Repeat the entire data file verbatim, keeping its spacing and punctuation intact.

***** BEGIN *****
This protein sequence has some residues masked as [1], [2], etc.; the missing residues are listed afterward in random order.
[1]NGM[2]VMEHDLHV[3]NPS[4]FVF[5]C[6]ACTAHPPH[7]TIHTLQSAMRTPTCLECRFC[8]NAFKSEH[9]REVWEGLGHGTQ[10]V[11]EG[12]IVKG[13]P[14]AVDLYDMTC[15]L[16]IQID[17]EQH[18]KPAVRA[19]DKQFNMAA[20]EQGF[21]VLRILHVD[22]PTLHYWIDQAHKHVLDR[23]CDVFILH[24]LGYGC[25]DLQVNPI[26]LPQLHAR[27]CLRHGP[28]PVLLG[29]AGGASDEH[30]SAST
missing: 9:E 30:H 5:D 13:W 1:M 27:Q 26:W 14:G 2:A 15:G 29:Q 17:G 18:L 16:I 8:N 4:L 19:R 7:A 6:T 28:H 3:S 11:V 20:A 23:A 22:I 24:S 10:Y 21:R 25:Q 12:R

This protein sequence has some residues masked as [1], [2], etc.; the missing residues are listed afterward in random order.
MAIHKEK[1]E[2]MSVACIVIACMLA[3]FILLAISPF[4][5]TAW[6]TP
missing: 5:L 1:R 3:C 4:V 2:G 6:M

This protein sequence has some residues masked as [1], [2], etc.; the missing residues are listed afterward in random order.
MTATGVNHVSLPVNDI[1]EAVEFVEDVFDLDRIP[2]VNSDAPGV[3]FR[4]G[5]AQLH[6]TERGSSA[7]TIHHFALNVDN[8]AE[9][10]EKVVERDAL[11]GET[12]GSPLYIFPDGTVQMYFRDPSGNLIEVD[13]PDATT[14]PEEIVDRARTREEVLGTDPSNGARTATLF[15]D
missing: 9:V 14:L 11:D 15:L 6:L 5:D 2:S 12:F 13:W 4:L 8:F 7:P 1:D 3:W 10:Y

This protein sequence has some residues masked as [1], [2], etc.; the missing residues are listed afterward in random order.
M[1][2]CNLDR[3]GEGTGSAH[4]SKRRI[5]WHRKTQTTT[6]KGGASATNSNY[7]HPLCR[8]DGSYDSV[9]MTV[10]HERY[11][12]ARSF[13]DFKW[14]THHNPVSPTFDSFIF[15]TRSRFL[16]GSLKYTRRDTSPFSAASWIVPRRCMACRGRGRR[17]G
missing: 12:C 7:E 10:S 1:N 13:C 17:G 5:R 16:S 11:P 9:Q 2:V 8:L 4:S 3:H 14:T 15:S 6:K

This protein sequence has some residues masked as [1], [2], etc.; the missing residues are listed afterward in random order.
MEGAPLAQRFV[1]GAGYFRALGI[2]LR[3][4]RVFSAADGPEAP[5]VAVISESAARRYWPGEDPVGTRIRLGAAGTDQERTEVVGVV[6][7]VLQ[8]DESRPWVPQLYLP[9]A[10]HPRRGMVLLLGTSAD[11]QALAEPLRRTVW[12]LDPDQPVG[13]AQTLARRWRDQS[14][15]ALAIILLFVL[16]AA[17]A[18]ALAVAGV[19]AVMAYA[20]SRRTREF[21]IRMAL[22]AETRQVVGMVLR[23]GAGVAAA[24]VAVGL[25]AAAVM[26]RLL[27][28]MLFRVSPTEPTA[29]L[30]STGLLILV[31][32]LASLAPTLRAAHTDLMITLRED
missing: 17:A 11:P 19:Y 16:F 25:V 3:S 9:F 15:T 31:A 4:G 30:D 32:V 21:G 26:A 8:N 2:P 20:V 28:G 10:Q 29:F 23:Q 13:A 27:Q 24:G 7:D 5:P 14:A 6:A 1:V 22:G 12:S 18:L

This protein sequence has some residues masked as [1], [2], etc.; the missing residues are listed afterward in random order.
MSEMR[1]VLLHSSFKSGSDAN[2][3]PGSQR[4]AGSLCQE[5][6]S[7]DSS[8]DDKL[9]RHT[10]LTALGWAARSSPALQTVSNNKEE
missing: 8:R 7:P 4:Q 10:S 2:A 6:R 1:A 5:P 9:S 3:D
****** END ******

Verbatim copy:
This protein sequence has some residues masked as [1], [2], etc.; the missing residues are listed afterward in random order.
[1]NGM[2]VMEHDLHV[3]NPS[4]FVF[5]C[6]ACTAHPPH[7]TIHTLQSAMRTPTCLECRFC[8]NAFKSEH[9]REVWEGLGHGTQ[10]V[11]EG[12]IVKG[13]P[14]AVDLYDMTC[15]L[16]IQID[17]EQH[18]KPAVRA[19]DKQFNMAA[20]EQGF[21]VLRILHVD[22]PTLHYWIDQAHKHVLDR[23]CDVFILH[24]LGYGC[25]DLQVNPI[26]LPQLHAR[27]CLRHGP[28]PVLLG[29]AGGASDEH[30]SAST
missing: 9:E 30:H 5:D 13:W 1:M 27:Q 26:W 14:G 2:A 15:G 29:Q 17:G 18:L 16:I 8:N 4:L 19:R 7:A 6:T 28:H 3:S 11:V 20:A 23:A 22:I 24:S 10:Y 21:R 25:Q 12:R

This protein sequence has some residues masked as [1], [2], etc.; the missing residues are listed afterward in random order.
MAIHKEK[1]E[2]MSVACIVIACMLA[3]FILLAISPF[4][5]TAW[6]TP
missing: 5:L 1:R 3:C 4:V 2:G 6:M

This protein sequence has some residues masked as [1], [2], etc.; the missing residues are listed afterward in random order.
MTATGVNHVSLPVNDI[1]EAVEFVEDVFDLDRIP[2]VNSDAPGV[3]FR[4]G[5]AQLH[6]TERGSSA[7]TIHHFALNVDN[8]AE[9][10]EKVVERDAL[11]GET[12]GSPLYIFPDGTVQMYFRDPSGNLIEVD[13]PDATT[14]PEEIVDRARTREEVLGTDPSNGARTATLF[15]D
missing: 9:V 14:L 11:D 15:L 6:L 5:D 2:S 12:F 13:W 4:L 8:F 7:P 1:D 3:W 10:Y

This protein sequence has some residues masked as [1], [2], etc.; the missing residues are listed afterward in random order.
M[1][2]CNLDR[3]GEGTGSAH[4]SKRRI[5]WHRKTQTTT[6]KGGASATNSNY[7]HPLCR[8]DGSYDSV[9]MTV[10]HERY[11][12]ARSF[13]DFKW[14]THHNPVSPTFDSFIF[15]TRSRFL[16]GSLKYTRRDTSPFSAASWIVPRRCMACRGRGRR[17]G
missing: 12:C 7:E 10:S 1:N 13:C 17:G 5:R 16:S 11:P 9:Q 2:V 8:L 4:S 3:H 14:T 15:S 6:K

This protein sequence has some residues masked as [1], [2], etc.; the missing residues are listed afterward in random order.
MEGAPLAQRFV[1]GAGYFRALGI[2]LR[3][4]RVFSAADGPEAP[5]VAVISESAARRYWPGEDPVGTRIRLGAAGTDQERTEVVGVV[6][7]VLQ[8]DESRPWVPQLYLP[9]A[10]HPRRGMVLLLGTSAD[11]QALAEPLRRTVW[12]LDPDQPVG[13]AQTLARRWRDQS[14][15]ALAIILLFVL[16]AA[17]A[18]ALAVAGV[19]AVMAYA[20]SRRTREF[21]IRMAL[22]AETRQVVGMVLR[23]GAGVAAA[24]VAVGL[25]AAAVM[26]RLL[27][28]MLFRVSPTEPTA[29]L[30]STGLLILV[31][32]LASLAPTLRAAHTDLMITLRED
missing: 17:A 11:P 19:Y 16:F 25:V 3:S 9:F 15:T 31:A 4:G 30:D 32:V 21:G 26:A 8:N 2:P 20:V 28:G 10:Q 29:F 23:Q 13:A 27:Q 24:G 7:D 5:P 14:A 6:A 1:V 22:G 12:S 18:L

This protein sequence has some residues masked as [1], [2], etc.; the missing residues are listed afterward in random order.
MSEMR[1]VLLHSSFKSGSDAN[2][3]PGSQR[4]AGSLCQE[5][6]S[7]DSS[8]DDKL[9]RHT[10]LTALGWAARSSPALQTVSNNKEE
missing: 8:R 7:P 4:Q 10:S 2:A 6:R 1:A 5:P 9:S 3:D